Latch-up Phenomenon and Operation of the Latch-up Protection Circuit

A latch-up phenomenon and the operation of the latch-up protection circuit will be described with reference to the semiconductor device of the first comparative example in the case where surge voltage occurs to the input terminal 62.

A surge current flowing from the input terminal 62 flows into the semiconductor device through the p+region 48 of the emitter in the third parasitic Tr 58. The surge current flows into the p-type substrate 10 as a collector current of the third parasitic Tr 58 as well as into the supply voltage Vcc through the n+region 46 as a base current of the third parasitic Tr 58. A part of the surge current flowing into p-type substrate 10 flows into the ground voltage (shown as "Vss" in FIG. 19 and 20 ) through the p+region 54 of the latch-up protection circuit 38. The rest of the surge current flows into the ground voltage through the p+34 of the internal circuit 12.

When the surge current i1 flowing into the p+region 54 of the latch-up protection circuit is enough and the surge current i2 flowing into the p+region 34 in internal circuit 12 is sufficiently a little, the latch-up can be prevented from occurring in the internal circuit 12.

However, if the surge current i2 flowing into the p+region 34 in internal circuit 12 becomes greater, the surge current i2 generates a latch-up to the internal circuit 12 as follows.

When the surge current i2 becomes greater, and a potential difference between both ends of the substrate resistor R2 becomes larger and reaches a level for forward biasing between the base and the emitter of the second parasitic Tr 68, a base current flows in the second parasitic Tr 68. The second parasitic Tr 68 turns on and is supplied with a collector current from the supply voltage Vcc through the well-resistor R1. The potential difference between both ends of the well-resistor R1 becomes larger because of the collector current. When the potential difference between both ends of the well-resistor R1 reaches a level for biasing forward between the base and the emitter in the second parasitic Tr 64, a base current flows in the first parasitic Tr 64. The first parasitic Tr 64 turns on. Then, the base current and the collector current of the first parasitic Tr 64 and the second parasitic Tr 68 generate a positive feedback between each other and a latch-up.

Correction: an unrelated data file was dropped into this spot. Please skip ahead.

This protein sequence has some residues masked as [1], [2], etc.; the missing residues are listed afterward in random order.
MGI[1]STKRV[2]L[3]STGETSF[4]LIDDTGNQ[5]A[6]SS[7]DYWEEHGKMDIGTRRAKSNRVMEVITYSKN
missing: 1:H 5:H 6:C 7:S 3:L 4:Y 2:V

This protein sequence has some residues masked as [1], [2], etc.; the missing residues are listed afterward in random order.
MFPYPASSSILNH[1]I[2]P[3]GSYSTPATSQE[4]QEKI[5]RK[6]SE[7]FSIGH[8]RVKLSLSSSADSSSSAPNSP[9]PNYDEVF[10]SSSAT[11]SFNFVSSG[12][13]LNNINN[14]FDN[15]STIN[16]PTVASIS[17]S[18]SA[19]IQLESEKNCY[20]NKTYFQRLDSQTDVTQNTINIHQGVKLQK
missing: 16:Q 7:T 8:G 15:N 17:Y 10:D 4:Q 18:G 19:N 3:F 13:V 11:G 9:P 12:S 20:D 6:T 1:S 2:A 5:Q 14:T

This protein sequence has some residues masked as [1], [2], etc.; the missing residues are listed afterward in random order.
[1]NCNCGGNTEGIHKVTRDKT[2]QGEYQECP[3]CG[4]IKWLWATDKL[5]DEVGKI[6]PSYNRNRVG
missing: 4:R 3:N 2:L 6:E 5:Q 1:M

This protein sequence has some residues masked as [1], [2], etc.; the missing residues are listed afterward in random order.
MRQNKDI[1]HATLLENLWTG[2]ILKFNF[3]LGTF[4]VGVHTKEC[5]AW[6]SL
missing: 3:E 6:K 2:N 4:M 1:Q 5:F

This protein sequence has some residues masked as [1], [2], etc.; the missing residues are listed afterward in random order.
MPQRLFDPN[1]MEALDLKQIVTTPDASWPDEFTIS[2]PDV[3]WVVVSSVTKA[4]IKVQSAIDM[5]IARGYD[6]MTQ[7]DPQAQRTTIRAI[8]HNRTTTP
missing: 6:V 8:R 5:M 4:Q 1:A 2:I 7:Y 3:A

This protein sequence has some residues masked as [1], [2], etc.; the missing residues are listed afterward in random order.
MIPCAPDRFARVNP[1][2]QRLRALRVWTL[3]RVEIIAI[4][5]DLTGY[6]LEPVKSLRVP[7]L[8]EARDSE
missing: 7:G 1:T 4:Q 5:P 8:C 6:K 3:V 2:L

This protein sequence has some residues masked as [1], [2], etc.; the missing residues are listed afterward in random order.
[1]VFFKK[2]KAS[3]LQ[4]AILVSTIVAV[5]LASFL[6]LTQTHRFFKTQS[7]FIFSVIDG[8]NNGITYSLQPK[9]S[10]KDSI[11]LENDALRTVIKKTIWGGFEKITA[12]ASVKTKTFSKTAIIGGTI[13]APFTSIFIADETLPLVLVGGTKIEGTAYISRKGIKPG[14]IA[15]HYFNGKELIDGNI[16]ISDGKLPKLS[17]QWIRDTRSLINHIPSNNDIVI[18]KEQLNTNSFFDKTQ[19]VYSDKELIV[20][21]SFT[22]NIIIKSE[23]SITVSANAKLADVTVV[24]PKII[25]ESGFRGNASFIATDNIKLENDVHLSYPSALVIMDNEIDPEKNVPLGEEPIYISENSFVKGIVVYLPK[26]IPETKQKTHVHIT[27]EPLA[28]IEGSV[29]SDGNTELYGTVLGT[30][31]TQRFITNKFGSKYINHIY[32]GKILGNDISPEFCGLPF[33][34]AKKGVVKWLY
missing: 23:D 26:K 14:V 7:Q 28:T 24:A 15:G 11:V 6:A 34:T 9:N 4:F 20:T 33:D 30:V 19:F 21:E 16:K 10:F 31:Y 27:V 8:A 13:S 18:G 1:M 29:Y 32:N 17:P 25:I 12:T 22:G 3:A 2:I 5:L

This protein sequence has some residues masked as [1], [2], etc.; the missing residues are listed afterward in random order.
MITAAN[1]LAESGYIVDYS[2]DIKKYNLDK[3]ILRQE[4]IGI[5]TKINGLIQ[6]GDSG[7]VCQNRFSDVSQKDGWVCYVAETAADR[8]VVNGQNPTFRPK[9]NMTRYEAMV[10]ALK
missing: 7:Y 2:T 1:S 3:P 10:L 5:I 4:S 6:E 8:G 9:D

In this view, the semiconductor device described as the first comparative example prevents a latch-up from occurring by forming the latch-up protection circuit 38 and decreasing the surge current i2 flowing into the internal circuit 12.

In the first comparative example, any parasitic bipolar transistor formed in the input circuit 14 performs a multi-collector type transistor.

When a negative surge voltage is applied to the input terminal, a surge current flows from n+region 52 of an emitter in the fourth parasitic Tr 60 into the semiconductor device. In this case, the surge current flowing into the internal circuit 12 can be decreased because a part of the surge current flows into the n+region 56 of the latch-up protection circuit, so that the latch-up can be prevented from occurring in the internal circuit 12.

Second Comparative Example

FIG. 21 is a cross-sectional view showing a semiconductor device including diffusion regions, electrodes and parasitic circuit, according to a second comparative example. FIG. 22 is a circuit diagram showing a semiconductor device according to a second comparative example. The same reference characters in FIGS. 21 and 22 as shown in FIGS. 19 and 20 designate the same parts. Referring to FIG. 21 and FIG. 22 of the drawings, a second comparative example of a semiconductor device further having a substrate bias generating circuit is shown.

The semiconductor according to the second comparative example has a substrate bias generating circuit 80. The substrate bias Vbb generated by the substrate bias generating circuit 80 is applied, through a internal potential line, to the highly doped impurity p-type diffusion region (p+) 34 in the internal circuit 12 and to the highly doped impurity p-type diffusion region (p+) 54 in the latch-up circuit. The substrate bias Vbb applied by the substrate bias generating circuit 80 to the p-type substrate 10 is lower than the potential of the ground Vss.